A PSL cassette embodying the present invention will now be described, by way of example, with reference to the drawings, in which:
FIG. 1 is a sectional view of the base plate and cap or cover in engagement, i.e. in assembled relationship,
FIG. 2 is a sectional view of the base plate and cap disengaged, and
FIG. 3 is an enlarged view of a modification of a detail section designated 3 in FIG. 2.
Referring to the drawings, the cassette consists of a base plate 10 and a cap or cover 20. The base plate 10 has a coating 11 of PSL material on its upper surface and its edge faces have a slight bevel indicated at 12. The cap 20 has a top plate 21 with a peripheral flange forming sides 22 projecting downwards from the top plate so as to fit the base 10 closely, the sides 22 having a bevel conforming to that of the edge faces of the base 10.
Latching mechanisms are located at suitable points around the edge faces of the base and cap, e.g. towards the ends of a pair of opposite edge faces. Each latching mechanism comprises a captive pin 13 and spring 14 located in a hole 15 in the edge of the base, and a matching hole 23 in the side of the cap. The pin 13 projects beyond the edge of the base by only a small distance and itself has a bevelled end, so that when the cap 20 is pressed down onto the base, the pin 13 is pressed in until the hole 23 of the cap is opposite the pin, whereupon the pin springs out again into the hole to hold the cap on the base.
The edge faces 28 of the base 10 and/or the inside surfaces of the sides 22 of the cap 20 are coated with black flock material 16 to assist in preventing light from reaching the PSL layer 11 when the base and cap are engaged. (Such light would tend to discharge the energisation of the PSL material and so degrade the stored image.) The flock material can conveniently be applied by electrostatic spraying.
The base plate 10 carries a programmable erasable memory chip 17, for example a so-called electrically erasable programmable read only memory (EEPROM). Various kinds of data may be entered on such a memory chip, for example patient identification data, such as name and date of birth, data relating to the exposure used and/or to any signal processing, and an indication of the number of times the PSL material carried by that base plate 10 has been exposed in an X-ray machine.
The cap 20 may have a ridge (not shown) formed around the border of its inside top surface, adjacent to the sides 22, to provide a slight spacing between that inside top surface and the PSL coating on the base 10. However, this inside surface of the top plate 21 is preferably lined with a cushion 25 which suitably comprises a layer of soft foam material faced with a thin soft plastics film. These measures will help to minimize wear and abrasion of the PSL layer 11.
The cap 20 is readily disengageable from the base plate 10 by pressing in the spring-loaded pins 13.
A scanner machine for scanning the present PSL cassette is described in our European application No. 92 201 110.1, entitled "Scanner for PSL radiographic cassettes", filed on Apr. 4, 1992.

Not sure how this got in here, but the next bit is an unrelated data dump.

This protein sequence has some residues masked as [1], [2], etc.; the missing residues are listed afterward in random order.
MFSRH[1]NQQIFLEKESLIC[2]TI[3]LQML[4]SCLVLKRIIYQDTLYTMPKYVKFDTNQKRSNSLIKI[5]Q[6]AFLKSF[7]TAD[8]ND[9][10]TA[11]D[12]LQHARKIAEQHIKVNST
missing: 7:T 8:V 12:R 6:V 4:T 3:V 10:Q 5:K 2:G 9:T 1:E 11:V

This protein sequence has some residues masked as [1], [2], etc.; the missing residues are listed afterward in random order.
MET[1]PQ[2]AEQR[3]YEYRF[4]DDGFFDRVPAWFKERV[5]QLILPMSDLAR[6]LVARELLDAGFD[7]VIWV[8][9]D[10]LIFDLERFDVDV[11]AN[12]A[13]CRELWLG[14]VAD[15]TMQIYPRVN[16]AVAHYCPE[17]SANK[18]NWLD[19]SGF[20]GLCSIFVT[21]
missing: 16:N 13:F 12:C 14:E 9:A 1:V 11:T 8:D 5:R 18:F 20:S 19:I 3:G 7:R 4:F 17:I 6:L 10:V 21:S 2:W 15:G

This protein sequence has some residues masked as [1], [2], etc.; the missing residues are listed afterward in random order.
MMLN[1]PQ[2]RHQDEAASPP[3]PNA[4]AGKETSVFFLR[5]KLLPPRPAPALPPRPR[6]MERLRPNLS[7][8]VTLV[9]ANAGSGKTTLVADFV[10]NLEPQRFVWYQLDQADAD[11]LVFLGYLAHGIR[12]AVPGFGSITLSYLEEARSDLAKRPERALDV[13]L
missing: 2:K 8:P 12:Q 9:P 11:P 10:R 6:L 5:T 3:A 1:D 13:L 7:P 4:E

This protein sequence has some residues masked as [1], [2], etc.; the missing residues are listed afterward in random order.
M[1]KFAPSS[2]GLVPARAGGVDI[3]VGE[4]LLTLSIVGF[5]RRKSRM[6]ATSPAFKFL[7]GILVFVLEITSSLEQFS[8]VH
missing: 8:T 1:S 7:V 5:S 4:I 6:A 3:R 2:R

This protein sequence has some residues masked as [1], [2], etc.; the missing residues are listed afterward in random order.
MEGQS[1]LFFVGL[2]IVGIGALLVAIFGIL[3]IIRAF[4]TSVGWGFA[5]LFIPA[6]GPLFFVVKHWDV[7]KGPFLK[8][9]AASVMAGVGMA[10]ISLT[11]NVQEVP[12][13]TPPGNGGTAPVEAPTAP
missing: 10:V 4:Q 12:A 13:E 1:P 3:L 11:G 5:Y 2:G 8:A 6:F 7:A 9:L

FIG. 3 shows an improved feature of the described cassette. This figure is an enlargement of detail section 3 of FIG. 2 (the locking mechanism being omitted). The base plate 10 is provided with a peripheral heel or shoulder 26 protruding from the base and extending outwardly, its outer edge 29 coinciding practically with the outer edge 27 of the peripheral flange of the cap 21. This feature has the advantage that if the cassette is taken up by the operator from a desk or the like the operator's fingers do not pull on the lower edge of the cap but instead on the peripheral rim of the base plate. The described feature is particularly important if a plurality of cassettes are stacked onto each other, the increased mass causing an excessive loading and occasional distorsion of the slanting sides of the lowest cassette if engaged to lift the stack.
The base plate 10 and the cap may be releasably secured together in other ways than by means of the described locking pins 13 and holes 23.
For instance, patches of a fastener of the burr-and-nap type such as that widely sold under the Trade Mark Velcro may be applied respectively to the base and cap.
Alternatively, co-operating patches comprising a plurality of inter-engaging elements of a nail-like shape may be used. Such like patches are sold under the Trade Mark Dual Lock, manufactured by 3M.
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|EP1046950A3 *||Apr 17, 2000||Jan 21, 2004||Agfa-Gevaert||Relockable film cassette for photographic imaging station|
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|International Classification||G03B42/02, G03B42/04, G03C3/00|
|Jan 7, 1997||FP||Expired due to failure to pay maintenance fee|
Effective date: 19961030
|Oct 26, 1999||FPAY||Fee payment|
Year of fee payment: 4
|Sep 30, 2003||FPAY||Fee payment|
Year of fee payment: 8
|Oct 16, 2007||FPAY||Fee payment|
Year of fee payment: 12
|Dec 17, 2007||AS||Assignment|
Owner name: AGFA HEALTHCARE N.V., BELGIUM
Free format text: ASSIGNMENT OF ASSIGNORS INTEREST;ASSIGNOR:AGFA-GEVAERT N.V.;REEL/FRAME:020254/0713
Effective date: 20071108